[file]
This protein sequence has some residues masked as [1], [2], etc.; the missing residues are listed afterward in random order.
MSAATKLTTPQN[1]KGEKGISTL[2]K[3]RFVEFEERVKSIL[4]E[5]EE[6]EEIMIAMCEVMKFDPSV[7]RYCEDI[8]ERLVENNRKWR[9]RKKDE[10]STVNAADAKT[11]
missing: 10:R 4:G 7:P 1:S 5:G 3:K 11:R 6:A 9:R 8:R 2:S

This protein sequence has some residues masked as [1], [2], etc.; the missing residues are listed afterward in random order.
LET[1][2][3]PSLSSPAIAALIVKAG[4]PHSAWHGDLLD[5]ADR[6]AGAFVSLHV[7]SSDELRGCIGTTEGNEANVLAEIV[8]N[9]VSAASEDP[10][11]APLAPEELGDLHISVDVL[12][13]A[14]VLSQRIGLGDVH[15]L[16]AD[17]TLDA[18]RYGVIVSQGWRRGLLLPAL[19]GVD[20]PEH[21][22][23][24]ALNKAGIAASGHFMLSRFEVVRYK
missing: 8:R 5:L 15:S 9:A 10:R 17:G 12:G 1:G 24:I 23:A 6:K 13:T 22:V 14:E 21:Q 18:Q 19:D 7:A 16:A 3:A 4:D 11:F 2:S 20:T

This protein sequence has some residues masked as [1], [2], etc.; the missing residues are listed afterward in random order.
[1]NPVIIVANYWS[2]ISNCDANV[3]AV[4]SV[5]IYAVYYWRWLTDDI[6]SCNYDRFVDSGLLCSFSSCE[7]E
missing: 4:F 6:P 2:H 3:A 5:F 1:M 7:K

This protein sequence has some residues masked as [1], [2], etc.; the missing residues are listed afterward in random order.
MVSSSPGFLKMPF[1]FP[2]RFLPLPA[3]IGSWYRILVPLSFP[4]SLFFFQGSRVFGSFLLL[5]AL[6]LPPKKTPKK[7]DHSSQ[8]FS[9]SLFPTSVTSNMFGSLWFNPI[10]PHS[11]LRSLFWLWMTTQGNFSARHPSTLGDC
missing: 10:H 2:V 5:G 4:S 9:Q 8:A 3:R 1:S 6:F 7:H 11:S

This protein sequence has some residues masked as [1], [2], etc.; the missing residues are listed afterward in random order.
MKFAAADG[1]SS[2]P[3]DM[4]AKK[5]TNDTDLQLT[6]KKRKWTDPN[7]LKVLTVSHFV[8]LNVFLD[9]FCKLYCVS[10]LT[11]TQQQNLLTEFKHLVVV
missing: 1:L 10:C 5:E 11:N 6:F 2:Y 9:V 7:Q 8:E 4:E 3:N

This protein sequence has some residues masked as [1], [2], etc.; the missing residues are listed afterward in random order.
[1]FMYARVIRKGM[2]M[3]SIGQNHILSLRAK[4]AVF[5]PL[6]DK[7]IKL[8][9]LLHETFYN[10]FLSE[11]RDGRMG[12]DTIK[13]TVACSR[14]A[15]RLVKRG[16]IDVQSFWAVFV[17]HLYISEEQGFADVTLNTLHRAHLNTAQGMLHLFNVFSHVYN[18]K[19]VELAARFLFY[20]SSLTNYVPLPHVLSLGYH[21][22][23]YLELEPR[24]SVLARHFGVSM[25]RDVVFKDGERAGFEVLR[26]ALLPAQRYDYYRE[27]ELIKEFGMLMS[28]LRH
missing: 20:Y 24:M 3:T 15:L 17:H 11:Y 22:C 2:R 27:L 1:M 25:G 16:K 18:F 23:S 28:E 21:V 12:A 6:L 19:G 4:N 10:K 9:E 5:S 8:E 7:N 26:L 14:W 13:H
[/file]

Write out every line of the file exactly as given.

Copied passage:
This protein sequence has some residues masked as [1], [2], etc.; the missing residues are listed afterward in random order.
MSAATKLTTPQN[1]KGEKGISTL[2]K[3]RFVEFEERVKSIL[4]E[5]EE[6]EEIMIAMCEVMKFDPSV[7]RYCEDI[8]ERLVENNRKWR[9]RKKDE[10]STVNAADAKT[11]
missing: 10:R 4:G 7:P 1:S 5:G 3:K 11:R 6:A 9:R 8:R 2:S

This protein sequence has some residues masked as [1], [2], etc.; the missing residues are listed afterward in random order.
LET[1][2][3]PSLSSPAIAALIVKAG[4]PHSAWHGDLLD[5]ADR[6]AGAFVSLHV[7]SSDELRGCIGTTEGNEANVLAEIV[8]N[9]VSAASEDP[10][11]APLAPEELGDLHISVDVL[12][13]A[14]VLSQRIGLGDVH[15]L[16]AD[17]TLDA[18]RYGVIVSQGWRRGLLLPAL[19]GVD[20]PEH[21][22][23][24]ALNKAGIAASGHFMLSRFEVVRYK
missing: 8:R 5:L 15:S 9:A 10:R 17:G 12:G 1:G 24:I 23:A 6:K 13:T 22:V 14:E 21:Q 18:Q 19:D 7:A 16:A 3:A 4:D 11:F 2:S 20:T

This protein sequence has some residues masked as [1], [2], etc.; the missing residues are listed afterward in random order.
[1]NPVIIVANYWS[2]ISNCDANV[3]AV[4]SV[5]IYAVYYWRWLTDDI[6]SCNYDRFVDSGLLCSFSSCE[7]E
missing: 4:F 6:P 2:H 3:A 5:F 1:M 7:K

This protein sequence has some residues masked as [1], [2], etc.; the missing residues are listed afterward in random order.
MVSSSPGFLKMPF[1]FP[2]RFLPLPA[3]IGSWYRILVPLSFP[4]SLFFFQGSRVFGSFLLL[5]AL[6]LPPKKTPKK[7]DHSSQ[8]FS[9]SLFPTSVTSNMFGSLWFNPI[10]PHS[11]LRSLFWLWMTTQGNFSARHPSTLGDC
missing: 10:H 2:V 5:G 4:S 9:Q 8:A 3:R 1:S 6:F 7:H 11:S

This protein sequence has some residues masked as [1], [2], etc.; the missing residues are listed afterward in random order.
MKFAAADG[1]SS[2]P[3]DM[4]AKK[5]TNDTDLQLT[6]KKRKWTDPN[7]LKVLTVSHFV[8]LNVFLD[9]FCKLYCVS[10]LT[11]TQQQNLLTEFKHLVVV
missing: 1:L 10:C 5:E 11:N 6:F 2:Y 9:V 7:Q 8:E 4:E 3:N

This protein sequence has some residues masked as [1], [2], etc.; the missing residues are listed afterward in random order.
[1]FMYARVIRKGM[2]M[3]SIGQNHILSLRAK[4]AVF[5]PL[6]DK[7]IKL[8][9]LLHETFYN[10]FLSE[11]RDGRMG[12]DTIK[13]TVACSR[14]A[15]RLVKRG[16]IDVQSFWAVFV[17]HLYISEEQGFADVTLNTLHRAHLNTAQGMLHLFNVFSHVYN[18]K[19]VELAARFLFY[20]SSLTNYVPLPHVLSLGYH[21][22][23]YLELEPR[24]SVLARHFGVSM[25]RDVVFKDGERAGFEVLR[26]ALLPAQRYDYYRE[27]ELIKEFGMLMS[28]LRH
missing: 20:Y 24:M 3:T 15:L 17:H 11:Y 22:C 2:R 27:L 1:M 25:G 16:K 18:F 23:S 28:E 21:V 12:A 6:L 19:G 4:N 10:K 9:E 5:S 8:E 7:N 26:L 14:W 13:H